• After each step we weaken the links between
    distant nodes and strengthen the links between
    nearby nodes

Graphic from van Dongen, 2000
15
r2.0
Similarity Matrix
r2.6
Cluster pattern at Convergence as a function of r
r2.8
Small groups break apart first. The pattern is
quite robust to changes in the similarity of the
green region
r2.9
16
r2.0
Similarity Matrix
Cluster pattern at Convergence as a function of
r At r3.6 all units separate
r2.6
16 40 60 50
r2.8
The additional similarity indicated by pink has a
profound effect
r3.1
17
r2.0
Similarity Matrix
Cluster pattern at Convergence as a function of r
r2.6
More strongly connecting the background
disrupts the pattern until r2.7, after which we
quickly cycle through the pattern (2.9 turns the
center group into singletons and 3.0 turns
everything into singletons.)
r2.7
r2.8
18
r2.0
Similarity Matrix
r2.1
Cluster pattern at Convergence as a function of r
r2.3
Weakening the within cluster similarity
accelerates the breakdown into singletons
19
r2.0
Similarity Matrix
Cluster pattern at Convergence as a function of r
r2.3
Strengthening the background while weakening
the within cluster similarity makes it difficult
to pick out the clusters.
20
Some Summary Statistics for the Clusters
Protein Set Number of Proteins Number of Clusters at r3 Percent of Singletons
Arabidopsis 26,207 11,467 (44) 69
Arabidopsis Rice 84,122 28,175 (33) 68
Arabidopsis Rice Poplar 129,677 35,873 (28) 67
21
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22
Singletons
Cluster ATH Rice Poplar
ATH 30 - -
Rice 17 25 -
Poplar 12 24 15
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25
Comparing Tribes to Phylogenetic Trees from
Sequence Alignment
Tribes for large gene families show some, but not
complete correspondence to inferred phylogenetic
relationships. Tribes with MADS genes formed at
low, medium and high stringencies are mapped on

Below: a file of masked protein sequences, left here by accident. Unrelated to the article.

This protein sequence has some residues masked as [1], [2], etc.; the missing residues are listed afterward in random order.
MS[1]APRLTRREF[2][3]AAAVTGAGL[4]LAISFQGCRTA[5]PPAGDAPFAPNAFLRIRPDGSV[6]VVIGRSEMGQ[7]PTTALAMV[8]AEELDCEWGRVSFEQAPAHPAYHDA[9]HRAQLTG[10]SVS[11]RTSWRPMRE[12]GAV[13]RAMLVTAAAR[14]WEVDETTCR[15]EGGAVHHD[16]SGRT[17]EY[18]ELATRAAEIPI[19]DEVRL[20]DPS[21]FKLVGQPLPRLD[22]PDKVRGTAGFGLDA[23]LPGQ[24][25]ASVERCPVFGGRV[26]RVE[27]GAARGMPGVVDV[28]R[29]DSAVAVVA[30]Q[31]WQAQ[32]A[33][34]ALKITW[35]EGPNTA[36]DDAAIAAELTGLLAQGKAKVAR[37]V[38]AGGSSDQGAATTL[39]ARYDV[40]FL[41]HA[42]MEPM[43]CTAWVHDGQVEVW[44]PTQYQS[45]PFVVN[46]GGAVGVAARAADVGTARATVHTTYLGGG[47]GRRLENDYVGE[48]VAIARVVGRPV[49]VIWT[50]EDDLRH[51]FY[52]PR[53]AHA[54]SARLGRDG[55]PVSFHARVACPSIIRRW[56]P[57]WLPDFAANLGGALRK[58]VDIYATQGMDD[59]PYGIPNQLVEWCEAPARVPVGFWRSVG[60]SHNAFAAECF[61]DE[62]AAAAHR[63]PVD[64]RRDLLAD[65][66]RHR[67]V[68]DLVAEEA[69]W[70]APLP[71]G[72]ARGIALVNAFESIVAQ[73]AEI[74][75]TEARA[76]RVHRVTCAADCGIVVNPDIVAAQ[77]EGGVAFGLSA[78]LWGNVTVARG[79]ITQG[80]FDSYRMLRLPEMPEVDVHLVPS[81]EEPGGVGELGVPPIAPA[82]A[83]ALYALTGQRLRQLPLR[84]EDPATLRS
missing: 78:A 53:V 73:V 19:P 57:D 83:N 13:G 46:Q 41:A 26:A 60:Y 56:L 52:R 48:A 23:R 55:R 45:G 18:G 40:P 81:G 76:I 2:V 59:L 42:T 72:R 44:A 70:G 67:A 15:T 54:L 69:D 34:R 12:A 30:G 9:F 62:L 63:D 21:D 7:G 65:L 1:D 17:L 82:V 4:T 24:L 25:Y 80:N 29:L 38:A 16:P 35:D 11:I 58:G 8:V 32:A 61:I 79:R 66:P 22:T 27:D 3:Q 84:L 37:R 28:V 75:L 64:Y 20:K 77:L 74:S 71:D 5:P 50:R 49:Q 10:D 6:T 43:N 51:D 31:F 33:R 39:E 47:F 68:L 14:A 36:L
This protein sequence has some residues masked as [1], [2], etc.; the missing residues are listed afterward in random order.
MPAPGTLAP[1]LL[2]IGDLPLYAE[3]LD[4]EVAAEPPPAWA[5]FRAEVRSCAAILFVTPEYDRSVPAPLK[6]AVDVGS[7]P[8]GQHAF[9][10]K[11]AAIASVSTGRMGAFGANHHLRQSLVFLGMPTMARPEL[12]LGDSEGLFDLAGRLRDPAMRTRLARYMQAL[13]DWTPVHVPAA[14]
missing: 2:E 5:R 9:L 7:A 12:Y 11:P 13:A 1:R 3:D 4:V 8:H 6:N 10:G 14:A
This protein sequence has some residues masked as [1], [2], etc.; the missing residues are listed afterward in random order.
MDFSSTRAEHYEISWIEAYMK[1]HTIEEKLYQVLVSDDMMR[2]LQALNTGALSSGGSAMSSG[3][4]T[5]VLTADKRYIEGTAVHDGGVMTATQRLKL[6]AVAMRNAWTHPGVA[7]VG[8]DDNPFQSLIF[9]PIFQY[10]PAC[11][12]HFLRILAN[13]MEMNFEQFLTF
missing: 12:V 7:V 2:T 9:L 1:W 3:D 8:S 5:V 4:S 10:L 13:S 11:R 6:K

to the a recently published Arabidopsis MADS gene
phylogeny (Martinez-Castilla Alvarez-Buylla
2003).
26
Comparisons with curated gene families
  • Added tribe information to TAIRs gene families
  • www.floralgenome.org/cgi-bin/tair/tair.cgi
  • E.g. Cytochrome P450

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28
Bootstrap Support for Clusters
  • To determine the stability of the clusters, we
    need some type of perturbation of the system. We
    use the 0.632 jackknife instead of the
    bootstrap (as we want a set of unique proteins).
  • We clustered 100 samples, each a random selection
    of 63.2 of the proteins.
  • We count 1 for each tribe each time all the
    genes in the tribe selected for the bootstrap
    sample are clustered.

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31
From Tribes to Phylogenetics
  • Within each tribe of 3 or more proteins we can do
    hierarchical clustering using the similarity
    matrix (Harlow, Gogarten, Ragan, 2004) or forming
    a careful alignment and doing phylogenetic tree.
  • We can also form SuperTribes, by clustering the
    tribes. Because we still have a large set of
    objects to cluster, we continue to use MCL.
  • Within a SuperTribe, we can do hierarchical
    clustering.
  • The SuperTribe for the MADS family shown earlier
    includes all the MADS sequences

32
Single Linkage TribeMCL
  • Define the distance between tribes as the
    smallest pairwise E-value.
  • Use TribeMCL on the resulting similarity matrix.
  • Use hierarchical clustering within supertribes.

Single Linkage Tribe MCL
Hierarchical clustering or phylogenetic trees
33
Floral Genome Project and Plant
ProteinClassification
34
Use of the Global Classification
  • Project goal is to understand the evolution of
    flowers.
  • Data has been collected to various degrees of
    intensity on 15 non-model species across the
    phylogeny of flowering plants and merged with
    data from other projects.
  • PlantTribes will be used to assist in placing
    these proteins into families to infer
    evolutionary relationships.

35
And many thanks to
  • Kerr Wall FGP Bioinformatics (PSU)
  • Claude dePamphilis FGP PI (PSU)
  • Jim Leebens-Mack FGP Project Director(PSU)
  • Hong Ma FGP co-PI (PSU)
  • Victor Albert collaborator (U. Oslo)
  • Dawn Field collaborator (Oxford U.)
  • And FGP collaborators at PSU, UFL and Cornell.
  • And especially
  • NSF Plant Genome Research Program